One day back in 2008, Sabina Sandoval was leading a drum circle with at-risk youth at the Hermosa Beach pier when someone familiar approached her. It was Pete Carroll, then the esteemed USC football coach.
“He saw me on the pier rocking, and he said, ‘Could you guys come drum where the guys run out of the tunnel at the Coliseum?’” Sabina, 51, recalled.
Carroll, who is also known for his philanthropy, actually wanted Sandoval and her young group of drummers to perform at the Coliseum for A March for Kids, a rally staged by Unity One and his charity organization, A Better LA. He sent out a bus for Sabina and the kids — 82 people onboard in total.
“It was phenomenal,” she said. “The kids will never forget that. One of the kids came up to me and said, ‘Sabina, I think this is a time when I have to remember this moment. This is the time of my life.’”
Sandoval, a Hermosa Beach resident for 13 years, has been a drummer all her life. In addition to being a regular Venice Beach performer, she and her previous all-girl bands have opened up for the likes of Van Halen and Ozzy Osbourne, she said.
But a serious injury more than 10 years ago left her unable to play her drum set—“I had to put it in the shed, and just… heal,” she recalled.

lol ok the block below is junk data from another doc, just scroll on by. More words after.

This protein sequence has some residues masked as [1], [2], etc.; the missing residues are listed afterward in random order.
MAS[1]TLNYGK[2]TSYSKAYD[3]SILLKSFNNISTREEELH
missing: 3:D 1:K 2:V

She began taking walks to the pier and stopping by the community center nearby, quickly becoming familiar with Project Touch, which serves at-risk South Bay teens and families, and Easter Seals, which serves developmentally disabled adults.
“I just wanted to volunteer and get my mind off of the pain,” Sandoval said. “And then I started thinking, ‘Man, it’d be cool to get these kids to drum. Before that, I never played with my hands. It was funny how the earth was reinventing me because since I couldn’t play with my sticks on my drum set, I turned [the hand drum] into my drum set. And that’s how it started.”
Established in 2003, Free To Be Me Drum Circle serves as an afterschool enrichment program. For the community, it meets once a month at the Hermosa Beach pier, bringing together individuals in all walks of life through the drum, she said.
When people began noticing the drum circle, the donations of drums started trickling in. “I can’t even remember how I got every drum, it’s amazing,” she said.
She holds about 18 circles a month all over the South Bay, and, starting recently, in Los Angeles, where she began visiting veterans’ hospitals, convalescent homes and prisons. The reception so far has been dramatically positive, she said.
“Because music is so primitive and native, it’s healing,” Sandoval said. “We heard our mother’s heartbeat for nine months, and I know we yearn to hear it again.”